Toronto has long had a deficiency of safe indoor public spaces for those experiencing homelessness to access during the cold winter season, and a new study demonstrates just how much this issue has been exacerbated by the COVID-19 pandemic.
The project, called Changes in informal access to selected indoor public spaces in Toronto and carried out by MAP Centre For Urban Health Solutions, looks at five different types of public indoor spaces — 24-hour restaurants, warming centres, libraries/community centres, drop-ins, and Out of the Colds — and uses maps to show how many were lost during the 2020/2021 winter season.
“There is a severe lack of access to indoor public space, even during cold weather alerts. The City of Toronto’s ‘Winter Plan for People Experiencing Homelessness’ does not address this lack of access,” reads a summary of the study.
“Although the situation has been exacerbated by the pandemic, the lack of safe, accessible, indoor space in Toronto, in particular during the winter, is a longstanding issue.”
The first two maps, which compare 24-hour chain coffee shops and restaurants open during the winter of 2019/2020 with those in 2020/2021, show that there were 105 restaurants and coffee shops open all night and located close to 24-hour transit in Toronto last year…
The pandemic has radically changed the way Ontarians get appointments with their family doctors, with office visits dropping by almost 80 per cent and virtual-care visits jumping by a whopping 5,600 per cent, a new study shows.
“The change in care from personal to virtual was expected but the magnitude was a surprise, especially the precipitous decline in in-person visits,” said lead author Dr. Rick Glazier.
To get a sense of the pandemic’s impact on primary care, researchers from ICES, an independent, non-profit research institute, and Unity Health Toronto compared billing data from 2020 to 2019, looking specifically at the time period from March to July in both years.
They found that the number of office visits per 1,000 per day went to 1.57 from 7.53, for a drop of 79.1 per cent.
The number of virtual visits per 1,000 people per day went to 3.92 from .07, for an increase of 5,608 per cent.
Total primary care visits — including those done in-person and virtually — decreased by 28 per cent. The number of visits per 1,000 people per day went to 5.51 from 7.66.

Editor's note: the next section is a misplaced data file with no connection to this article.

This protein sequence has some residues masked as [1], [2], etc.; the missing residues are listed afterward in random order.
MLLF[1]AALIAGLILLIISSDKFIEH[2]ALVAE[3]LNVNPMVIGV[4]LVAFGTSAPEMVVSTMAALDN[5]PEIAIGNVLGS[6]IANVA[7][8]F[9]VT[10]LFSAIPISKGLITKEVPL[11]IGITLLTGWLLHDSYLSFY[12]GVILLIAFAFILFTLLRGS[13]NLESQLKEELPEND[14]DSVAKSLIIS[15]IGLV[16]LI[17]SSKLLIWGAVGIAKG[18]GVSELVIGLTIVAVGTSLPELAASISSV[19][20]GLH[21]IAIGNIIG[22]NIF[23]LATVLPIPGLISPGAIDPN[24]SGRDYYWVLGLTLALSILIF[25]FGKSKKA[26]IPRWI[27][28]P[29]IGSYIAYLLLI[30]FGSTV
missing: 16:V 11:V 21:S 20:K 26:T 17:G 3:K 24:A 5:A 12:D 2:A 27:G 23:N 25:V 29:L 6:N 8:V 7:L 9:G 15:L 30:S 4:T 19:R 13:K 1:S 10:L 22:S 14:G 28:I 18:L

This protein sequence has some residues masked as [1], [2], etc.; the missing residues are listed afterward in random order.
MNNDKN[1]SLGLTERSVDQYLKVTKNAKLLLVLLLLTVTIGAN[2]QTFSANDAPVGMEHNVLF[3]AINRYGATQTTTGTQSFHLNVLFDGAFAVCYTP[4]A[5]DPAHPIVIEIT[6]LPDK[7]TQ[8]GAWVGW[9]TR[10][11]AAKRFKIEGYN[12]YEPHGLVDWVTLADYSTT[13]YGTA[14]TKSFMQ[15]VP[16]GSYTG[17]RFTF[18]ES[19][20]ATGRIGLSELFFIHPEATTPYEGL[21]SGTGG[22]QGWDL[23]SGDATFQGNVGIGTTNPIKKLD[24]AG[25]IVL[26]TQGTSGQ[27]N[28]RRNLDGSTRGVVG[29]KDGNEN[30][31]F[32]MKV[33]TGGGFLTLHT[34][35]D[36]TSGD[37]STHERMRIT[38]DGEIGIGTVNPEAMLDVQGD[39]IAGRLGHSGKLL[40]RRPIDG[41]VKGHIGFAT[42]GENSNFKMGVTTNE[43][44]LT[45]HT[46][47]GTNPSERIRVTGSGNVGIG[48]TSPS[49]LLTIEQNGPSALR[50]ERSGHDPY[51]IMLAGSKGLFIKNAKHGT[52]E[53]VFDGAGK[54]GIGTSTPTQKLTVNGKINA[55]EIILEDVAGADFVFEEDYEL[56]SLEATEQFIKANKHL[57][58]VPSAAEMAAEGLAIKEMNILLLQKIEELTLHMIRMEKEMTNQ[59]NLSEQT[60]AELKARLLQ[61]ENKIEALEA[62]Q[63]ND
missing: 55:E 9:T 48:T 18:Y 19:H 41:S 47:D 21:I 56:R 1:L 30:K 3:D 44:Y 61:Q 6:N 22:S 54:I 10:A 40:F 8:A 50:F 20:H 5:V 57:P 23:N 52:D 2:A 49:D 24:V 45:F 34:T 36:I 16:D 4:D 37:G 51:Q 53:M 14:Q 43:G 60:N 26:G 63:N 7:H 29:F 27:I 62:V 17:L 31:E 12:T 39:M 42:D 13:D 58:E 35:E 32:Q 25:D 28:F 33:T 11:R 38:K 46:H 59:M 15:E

Senior author Dr. Tara Kiran said it was reassuring to see that those with the highest care needs maintained higher levels of care.
“Sadly the pandemic has generally widened gaps in equity and many people are not getting the support they need. But our findings suggest that primary care was preserved for those who needed it most. We found the people who were older and sicker had the smallest reduction in overall primary care visits,” she said.
Medical Post journalists reached out to talk off-the-record to doctors in the power structure and asked them which doctors they think have power. Congratulations to MAP scientists Drs. Tara Kiran and Kamran Khan, who were named numbers 12 and 19 on the Medical Post’s 2021 Power List.
Dr. Stephen Hwang, a physician with St. Michael’s Hospital who holds a weekly clinic at Seaton House with Toronto’s Inner City Health Associates, told the Star the site had a “significant number” of older men, and residents who dealt with medical conditions that increased their risk for severe COVID-19 infections.
While the shelter houses fewer seniors with acute medical needs than it did a few years ago, as many moved to a separate site, Hwang said there was still a high prevalence of chronic lung disease and cardiovascular disease among residents, as well as a high prevalence of mental health and substance use issues, muscular-skeletal injuries and chronic conditions impairing mobility.
“If 65 per cent of all workers in the GTA are doing essential work that doesn’t enable them to stay at home, clearly that’s not a sufficient strategy to prevent further spread illness and death,” said Farah Mawani, a social epidemiologist at Unity Health’s MAP Centre for Urban Health Solutions.
“Essential work should not be a death sentence.”
“We Canadians have passed the initial phase of ‘cannabis is going to destroy us, cannabis is going to radically change our culture.’ It’s pretty evident that hasn’t happened,” said Daniel Werb, an epidemiologist and drug policy analyst at St. Michael’s Hospital in Toronto and an assistant professor of public health at the University of California, San Diego. “One of the greatest outcomes is that it was absolutely boring. Now the initial wave of kind of euphoria and awe has passed, we understand that it’s OK to make changes to this market without things radically falling apart.”